But, taking to the TV studios to defend the government’s actions, Ms Villiers argued: “The reality is that there are routine occasions where countries or indeed the EU are in violation of obligations under international law.

“You can see, for example, parliament’s failure to vote to give prisoners votes. Arguably that is in violation of international law but I don’t see people calling the United Kingdom a pariah state because it has failed to abide by that judgment in the European Court of Human Rights.”

She told Sky News: “The reality is international law is a set of political constructs, which actually countries abide by or depart from in a number of circumstances – including the European Union itself. For example, it didn’t apply WTO rules on Airbus. Arguably that’s a violation of international law but the EU did it because the EU felt it was inappropriate to do that.

“It is not unusual for there to be disputes over international law, it is not unusual in certain limited circumstances for countries not to comply with all obligations under international law.”

A new poll by YouGov shows the public is wary of the government’s approach. Forty-seven per cent of voters say planning to break the law is unacceptable, compared to just 25 per cent who say it can be acceptable. Young people are said to be particularly opposed to the government’s plan, with just 6 per cent of 18- to 24-year-olds in favour. Fifty-two per cent of Conservative voters support the move.

Wera Hobhouse, Liberal Democrat justice spokesperson, said: “It seems that under Boris Johnson, accepting the rule of law has become optional. ”

“For the sake of the future of our country, Ministers must stop playing fast and loose with the rule of law. Far from protecting the national interest, Boris Johnson’s government seem content to see the UK’s international reputation trashed.”

 

2021 ICC Arbitration Rules Come Into Force

The International Chamber of Commerce (“ICC”) launched the Revised Rules of Arbitration (“2021 ICC Rules”), on 1 December 2020.1 The 2021 ICC Rules enter into force on January 1, 2021. The ICC Arbitration Rules 2017 (“2017 ICC Rules”) will continue to apply to cases registered prior to January 1, 2021.2 The amendments in the 2021 ICC Rules are a step towards greater efficiency, flexibility and transparency in ICC arbitrations.3

Notably, the following revisions have been undertaken by way of the 2021 ICC Rules:

  1. Joinder of Parties and Consolidation of Proceedings;
  2. Disclosure of Third-Party Funding;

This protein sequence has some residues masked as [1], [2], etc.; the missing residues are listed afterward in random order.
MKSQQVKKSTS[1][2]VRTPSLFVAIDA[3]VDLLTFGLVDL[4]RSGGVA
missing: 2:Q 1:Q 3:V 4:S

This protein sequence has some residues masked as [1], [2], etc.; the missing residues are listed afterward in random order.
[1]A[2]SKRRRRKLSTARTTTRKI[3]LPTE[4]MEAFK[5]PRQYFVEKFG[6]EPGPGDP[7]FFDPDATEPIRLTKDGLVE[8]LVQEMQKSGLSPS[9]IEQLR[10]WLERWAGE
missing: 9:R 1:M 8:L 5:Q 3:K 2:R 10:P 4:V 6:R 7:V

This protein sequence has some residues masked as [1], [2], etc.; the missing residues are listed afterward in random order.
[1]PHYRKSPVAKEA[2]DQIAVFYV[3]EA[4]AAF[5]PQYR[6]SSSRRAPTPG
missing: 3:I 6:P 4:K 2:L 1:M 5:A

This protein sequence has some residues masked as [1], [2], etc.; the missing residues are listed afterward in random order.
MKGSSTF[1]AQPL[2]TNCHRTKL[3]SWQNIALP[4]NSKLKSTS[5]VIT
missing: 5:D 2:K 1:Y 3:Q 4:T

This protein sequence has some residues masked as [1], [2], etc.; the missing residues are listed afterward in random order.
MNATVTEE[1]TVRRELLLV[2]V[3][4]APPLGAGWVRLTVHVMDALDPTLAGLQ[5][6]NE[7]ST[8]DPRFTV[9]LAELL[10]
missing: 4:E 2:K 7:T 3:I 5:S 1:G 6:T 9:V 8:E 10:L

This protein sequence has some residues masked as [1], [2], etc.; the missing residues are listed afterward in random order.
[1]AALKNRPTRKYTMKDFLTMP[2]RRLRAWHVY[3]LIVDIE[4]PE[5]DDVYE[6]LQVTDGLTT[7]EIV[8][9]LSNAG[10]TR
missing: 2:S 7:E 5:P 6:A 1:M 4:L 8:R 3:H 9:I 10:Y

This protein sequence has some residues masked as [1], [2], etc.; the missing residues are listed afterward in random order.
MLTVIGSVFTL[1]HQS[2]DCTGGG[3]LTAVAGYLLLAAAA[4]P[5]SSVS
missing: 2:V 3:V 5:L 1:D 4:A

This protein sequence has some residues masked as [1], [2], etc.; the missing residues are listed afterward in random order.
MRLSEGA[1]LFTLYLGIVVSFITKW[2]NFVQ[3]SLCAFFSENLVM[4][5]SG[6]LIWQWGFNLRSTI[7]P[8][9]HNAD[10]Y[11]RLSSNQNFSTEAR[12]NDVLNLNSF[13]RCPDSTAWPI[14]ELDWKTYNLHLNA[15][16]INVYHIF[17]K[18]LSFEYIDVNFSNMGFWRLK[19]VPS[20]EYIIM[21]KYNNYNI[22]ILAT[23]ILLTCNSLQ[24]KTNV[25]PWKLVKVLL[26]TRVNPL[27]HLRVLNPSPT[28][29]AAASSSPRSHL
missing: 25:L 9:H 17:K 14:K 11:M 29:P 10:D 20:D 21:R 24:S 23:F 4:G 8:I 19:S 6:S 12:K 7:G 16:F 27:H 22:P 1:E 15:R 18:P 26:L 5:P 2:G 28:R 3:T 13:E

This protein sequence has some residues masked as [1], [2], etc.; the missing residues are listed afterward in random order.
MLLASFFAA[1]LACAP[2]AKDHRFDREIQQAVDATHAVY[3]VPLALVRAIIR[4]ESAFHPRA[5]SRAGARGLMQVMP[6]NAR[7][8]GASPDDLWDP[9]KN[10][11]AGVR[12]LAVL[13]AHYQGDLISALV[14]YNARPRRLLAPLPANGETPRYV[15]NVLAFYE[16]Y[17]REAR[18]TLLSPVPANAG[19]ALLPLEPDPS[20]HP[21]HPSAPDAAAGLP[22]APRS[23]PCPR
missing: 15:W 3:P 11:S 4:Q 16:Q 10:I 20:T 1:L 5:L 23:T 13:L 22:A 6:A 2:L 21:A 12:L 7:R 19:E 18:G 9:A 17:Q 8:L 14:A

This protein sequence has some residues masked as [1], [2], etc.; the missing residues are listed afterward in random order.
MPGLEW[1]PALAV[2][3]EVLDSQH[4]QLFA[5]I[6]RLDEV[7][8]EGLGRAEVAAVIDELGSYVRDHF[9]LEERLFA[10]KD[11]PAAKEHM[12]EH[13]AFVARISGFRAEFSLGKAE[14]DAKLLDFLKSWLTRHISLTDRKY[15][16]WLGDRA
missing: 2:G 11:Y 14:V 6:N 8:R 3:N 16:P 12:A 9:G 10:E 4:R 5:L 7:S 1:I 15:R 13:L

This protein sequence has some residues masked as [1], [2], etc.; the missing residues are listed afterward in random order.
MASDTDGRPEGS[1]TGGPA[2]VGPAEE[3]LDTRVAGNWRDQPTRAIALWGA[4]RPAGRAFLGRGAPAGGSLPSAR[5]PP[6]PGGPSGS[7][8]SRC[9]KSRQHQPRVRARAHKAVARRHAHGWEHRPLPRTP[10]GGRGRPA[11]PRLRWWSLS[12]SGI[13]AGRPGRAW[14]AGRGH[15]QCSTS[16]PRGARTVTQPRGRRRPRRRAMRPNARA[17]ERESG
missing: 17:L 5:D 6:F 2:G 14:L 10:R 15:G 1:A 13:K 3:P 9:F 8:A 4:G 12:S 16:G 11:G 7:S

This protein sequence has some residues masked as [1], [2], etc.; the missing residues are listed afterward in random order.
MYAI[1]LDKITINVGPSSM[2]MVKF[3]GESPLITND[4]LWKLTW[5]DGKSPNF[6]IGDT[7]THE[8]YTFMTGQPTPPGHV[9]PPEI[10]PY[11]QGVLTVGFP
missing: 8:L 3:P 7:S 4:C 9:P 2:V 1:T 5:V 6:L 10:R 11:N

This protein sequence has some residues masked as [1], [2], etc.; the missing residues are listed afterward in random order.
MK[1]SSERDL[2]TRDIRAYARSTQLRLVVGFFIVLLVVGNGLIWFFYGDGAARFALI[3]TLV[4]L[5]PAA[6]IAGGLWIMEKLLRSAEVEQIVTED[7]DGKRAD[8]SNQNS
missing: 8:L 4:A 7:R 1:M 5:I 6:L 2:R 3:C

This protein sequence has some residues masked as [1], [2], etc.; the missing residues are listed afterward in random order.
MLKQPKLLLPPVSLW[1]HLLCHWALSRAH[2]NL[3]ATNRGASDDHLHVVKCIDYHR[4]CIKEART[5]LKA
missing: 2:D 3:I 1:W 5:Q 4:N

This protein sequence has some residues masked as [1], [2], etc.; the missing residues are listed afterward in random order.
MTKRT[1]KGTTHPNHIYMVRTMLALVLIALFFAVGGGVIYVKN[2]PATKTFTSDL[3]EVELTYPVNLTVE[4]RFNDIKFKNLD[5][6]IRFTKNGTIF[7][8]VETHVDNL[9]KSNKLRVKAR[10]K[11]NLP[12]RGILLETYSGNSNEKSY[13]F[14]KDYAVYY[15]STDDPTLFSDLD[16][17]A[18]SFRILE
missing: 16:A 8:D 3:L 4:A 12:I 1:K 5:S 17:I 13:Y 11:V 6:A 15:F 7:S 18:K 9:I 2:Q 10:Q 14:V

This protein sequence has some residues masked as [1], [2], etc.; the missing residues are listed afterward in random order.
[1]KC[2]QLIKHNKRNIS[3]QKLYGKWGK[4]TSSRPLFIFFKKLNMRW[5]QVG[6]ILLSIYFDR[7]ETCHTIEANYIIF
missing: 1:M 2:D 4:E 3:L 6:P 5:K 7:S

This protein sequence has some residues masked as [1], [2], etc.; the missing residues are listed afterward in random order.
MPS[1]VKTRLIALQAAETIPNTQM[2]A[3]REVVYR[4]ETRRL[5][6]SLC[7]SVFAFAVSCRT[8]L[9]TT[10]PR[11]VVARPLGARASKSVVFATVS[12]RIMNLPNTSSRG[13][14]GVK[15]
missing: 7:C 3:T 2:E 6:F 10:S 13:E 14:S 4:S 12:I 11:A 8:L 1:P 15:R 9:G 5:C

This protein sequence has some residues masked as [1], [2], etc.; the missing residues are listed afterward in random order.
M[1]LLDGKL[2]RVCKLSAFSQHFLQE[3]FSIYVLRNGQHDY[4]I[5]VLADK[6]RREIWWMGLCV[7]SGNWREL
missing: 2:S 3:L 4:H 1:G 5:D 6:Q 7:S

3. Conflict of Interest and Integrity;
  4. Provisions for Investment Treaty Arbitrations;
  5. Remote Hearings;
  6. Additional Awards;
  7. Increase in Threshold for Expedited Arbitrations;
  8. Governing Law and Settlement of Disputes

We are glad to have comments and inputs from leading arbitrators, practitioners and ICC members around the world on the implications of the 2021 ICC Rules.

Notable Revisions

I. Joinder of Parties and Consolidation of Proceedings

Under the 2017 ICC Rules, additional parties could be joined to the arbitration proceedings after appointment or confirmation of Arbitral Tribunal only upon the agreement of all the parties and the additional parties.4

The 2021 ICC Rules have inserted Article 7(5) to allow for the joinder of additional parties to be decided by the Arbitral Tribunal subject to the additional party accepting the constitution of the arbitral tribunal and agreeing to the Terms of Reference, where applicable. In making its decision, the arbitral tribunal is required to consider all relevant circumstances.5 Thus, additional parties may now be permitted to be joined by the arbitral tribunal without requiring the agreement of all the parties.

Article 10(b), which pertains to consolidation of proceedings has also been amended by the 2021 ICC Rules. The amendment provides much needed clarity with respect to consolidation being allowed: (i) where all parties agree to consolidation; (ii) where all claims are made under the same arbitration agreement or agreements between different parties; and (iii) claims involving different parties and may not be under same arbitration agreement, provided that the dispute arises in connection with the same legal relationship and the arbitration agreements are compatible.6 Thus, the 2021 ICC Rules now clarify that claims that are made under similar arbitration agreement(s) can now be consolidated into a single arbitration proceeding. This inclusion is similar to the newly introduced LCIA Rules 2020.7

Guy Pendall, Partner and Head of Commercial, Regulatory and Disputes Practice at CMS, London states “The amendments to the joinder and consolidation provisions reflect the shift in international practice to provide more practical solutions to parties involved in complex projects or transactions. Empowering a tribunal to join a third party to proceedings, provides a simple procedural solution to what may be needed for certainty in the proceedings. It is not always the case that joinder of a party is a controversial step, and this amendment facilitates such a joinder where all parties agree. The updated consolidation mechanism for proceedings between the same parties even where they are not made under the same arbitration agreement(s), represents a small drafting change, but provides another practical solution for disputes arising under different agreements between the same parties, typically where the disputes arise in relation to the same project or transaction. This trend can also be seen in the recent amendments made to the LCIA Rules in what is now Article 22A. There will be many drivers for the legitimate separation of disputes into separate arbitral proceedings between the same or connected parties, but inflexible arbitral rules should not be one of them. Facilitating efficient joinder or consolidation, with appropriate safeguards, is an important element of modern arbitral practice.”